May 31–Tuesday– Cleveland, Ohio–A convention of 350 Radical Republicans nominates John C Fremont for president and John Cochran of New York for vice-president. Their platform calls for a constitutional amendment abolishing slavery, no compromise with the Confederacy, a one term limit for the office of president, direct election of president and vice-president, a policy of reconstruction for the defeated South to be set by Congress and not the president, the plantations of Southern rebels to be given to Union veterans and no toleration of “the establishment of any anti-republican government on this continent by any foreign power.”

John C. Fremont

John C. Fremont

May 31–Tuesday– Washington, D.C.–“Mr. Seward sent me on Saturday a correspondence between himself and Lord Lyons and the Treasury Department relative to a large amount of cotton which was purchased a few months since in Georgia by one John Mulholland, an Englishman, who desires to bring it out, or, if he could not do that, to have it protected. . . . I decline giving any such instructions, and so have written Mr. Seward, considering it illegal as well as inexpedient, telling him it would be a precedent for transferring all the products of the South into foreign hands to pay for munitions of war which we should be bound to protect. None but Englishmen would have the presumption to make such a request. It is entitled to no respect or consideration. Not unlikely it is cotton of the Rebel government covered up.” ~ Diary of Gideon Welles.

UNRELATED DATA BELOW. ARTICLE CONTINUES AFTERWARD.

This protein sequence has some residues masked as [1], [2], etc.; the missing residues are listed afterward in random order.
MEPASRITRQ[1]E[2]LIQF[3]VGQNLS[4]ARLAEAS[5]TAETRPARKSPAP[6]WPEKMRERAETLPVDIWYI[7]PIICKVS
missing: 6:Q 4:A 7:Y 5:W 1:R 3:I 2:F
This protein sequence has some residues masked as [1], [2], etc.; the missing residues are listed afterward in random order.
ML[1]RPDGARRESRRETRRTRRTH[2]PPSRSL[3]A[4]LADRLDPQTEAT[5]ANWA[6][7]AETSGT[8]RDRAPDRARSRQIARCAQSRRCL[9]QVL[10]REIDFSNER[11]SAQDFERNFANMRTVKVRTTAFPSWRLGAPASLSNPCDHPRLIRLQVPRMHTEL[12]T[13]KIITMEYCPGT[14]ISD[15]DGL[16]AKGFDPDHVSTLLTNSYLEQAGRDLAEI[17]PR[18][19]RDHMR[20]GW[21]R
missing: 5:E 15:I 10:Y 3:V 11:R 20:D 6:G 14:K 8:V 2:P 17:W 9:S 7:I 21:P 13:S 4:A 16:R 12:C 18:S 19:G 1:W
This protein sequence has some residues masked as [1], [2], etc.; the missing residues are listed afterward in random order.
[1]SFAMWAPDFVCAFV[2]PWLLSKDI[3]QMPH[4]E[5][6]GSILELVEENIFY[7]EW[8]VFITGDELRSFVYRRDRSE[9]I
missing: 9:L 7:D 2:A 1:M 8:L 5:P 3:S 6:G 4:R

May 31–Tuesday– Washington, D.C.–The House of Representatives defeats a resolution for a constitutional amendment to abolish slavery [which will eventually become the Thirteenth Amendment] by a vote of 55 in favor but 75 opposed.

May 31– Tuesday– approaching Mechanicsville, Virginia– In his diary Union officer Elisha Hunt Rhodes notes that since leaving winter quarters his regiment has lost 2 officers killed, 8 officers wounded and “nearly one hundred enlisted men killed and wounded. Surely war is a cruel business, and what sorrow will be felt in Rhode Island when the sad news reaches our friends.”


May 31– Tuesday– Richmond, Virginia– “About eleven hundred Yankee prisoners of war, officers and privates, held at the Libby, and elsewhere in Richmond, will be started southward to day, via Danville, for Andersonville, Georgia. The lot will probably be divided, part going to day, and the balance tomorrow.” ~ Richmond Examiner